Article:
10 easy ways to reduce plastic usage and why you should!
Landfill sites are completely clogged up with the stuff; there are 5 large islands of plastic in our ocean – the largest being the in the North Pacific and growing all the time.Plastic as a household item first exploded into history after the First World War. What was every homemaker’s answer has become a killer to people, plant, animal,oceans worldwide & complete mankind!.
Plastic never biodegrades, it just breaks down into smaller and smaller particles in the environment. Only about 27% of plastic is recycled in the USA annually. So what happens to the other 73%? It ends up in landfill and the waterways and oceans of our world. Other big consumer countries and even the little ones like South Africa, also have added their plastic waste to the worlds water, I just don’t have the figures.
Even though our household recycles all plastic and other recyclable materials, I still feel that we need to reduce our plastic usage. Things like items stored in plastics using cling wrap, particularly ones that contain fats, carry warnings for the end user. If there is a warning on a product, why use it? Surely I could do better?
I took an inventory over a few weeks looking at how and where I used plastic and I came up with 10 ways to reduce plastic usage. The pledge below I felt I needed to make publicaly to keep myself accountable as it was a pledge to invest my time to reducing plastic in my home, and in my life time is a very precious commodity.
Don’t let this list be anything more to you that a guide. You know your home and family and will be able to make a list to reduce plastic usage that is more suited to your needs.
My pledge: I will always be a mindful shopper and will constantly look for ways to reduce my once off plastic use including buying produce that is packaged in plastic.
The list: 10 ways to reduce plastic usage
1. Do not buy any new plastic wares – no drinking cups, no Tupperware or similar items.
2. Find other ways to cover food. Wire, netting, glass and muslin covers are often attractive to use and can be used again and again. Creative use of bowls and plates can keep food covered in the fridge.
3. Never buy plastic bags at the grocery store. Keep your material grocery bags in your car so that they are always available when you need them. Keep a light material bag rolled up in your handbag for small purchases.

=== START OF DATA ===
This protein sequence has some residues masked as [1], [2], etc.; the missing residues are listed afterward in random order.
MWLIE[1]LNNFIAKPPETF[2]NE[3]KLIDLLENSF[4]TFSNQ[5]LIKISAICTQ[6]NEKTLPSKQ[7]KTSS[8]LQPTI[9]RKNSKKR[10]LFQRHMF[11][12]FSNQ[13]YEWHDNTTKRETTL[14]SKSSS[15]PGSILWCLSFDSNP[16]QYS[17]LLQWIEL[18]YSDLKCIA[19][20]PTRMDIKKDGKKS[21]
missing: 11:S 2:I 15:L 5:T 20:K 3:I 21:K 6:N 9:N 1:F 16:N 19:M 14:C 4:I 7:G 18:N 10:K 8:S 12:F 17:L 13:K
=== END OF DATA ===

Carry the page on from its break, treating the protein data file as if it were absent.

4. Buy seasonal foods at farmers markets instead of pre-packaged vegetables and fruits at the store. If you do not have farmers markets nearby, then opt to buy loose produce over bagged produce.
5. Cut out all beverages that are bottled in plastic. We have not used bottled water for years but I see it is still popular for many…cut it out! Buy a reusable water bottle which you can fill from the tap or distiller. Same goes for coffee if you buy coffee…get yourself a trendy mug with a lid that you can fill up at your local coffee place.
6. Buy items in bullk. These are generally packaged in paper as versus plastic and you can compost the paper once empty.
7. Take the step and start making your own things at home that you would buy packaged in plastic at the shop. Yoghurt, biscuits, condiments, there are recipes for everything. You will find this is a multiple blessing as you are then getting real nutrition, not empty calories, saving money as it is always more frugal to make your own than buy and you will be producing less waste.
8. Switch to vinegar and bicarb as cleaners for your home. You can buy these in bulk at most stores and you will be saving some money too while creating less waste and providing a safer greener home for your family.
9. Wash clothing with soapnuts. These are one of those wonderful gifts from the Creator of our earth. Soap nuts can be used in your dishwasher too as well as for washing hair and many more uses.
10. Get rid of chemical personal products. Deodorant can be replaced with coconut oil and bicarb. Shampoo with soapnuts or bicarb and vinegar or even a homemade shampoo bar. Most lotions and potions contain petrochemicals. Steer clear!
These are things that I already do or will be doing more now. Will you join me in making your own list to reduce plastic usage and showing those around you that you can live without or at least reduce our dependence on plastic in all its forms? This choice is to switch from being a consumer to being a producer…are you up to the challenge?
If you are already doing those things on my list, why not aim higher and reduce plastic usage even more? Beth Terry is a heroine and has a complete zero plastic waste! How cool is that? She has a book called: Plastic-Free: How I Kicked the Plastic Habit and How You Can Toowhich you can purchase at Amazon. This book is 100% plastic free as well! You can also take her plastic free challenge at My Plastic Free Life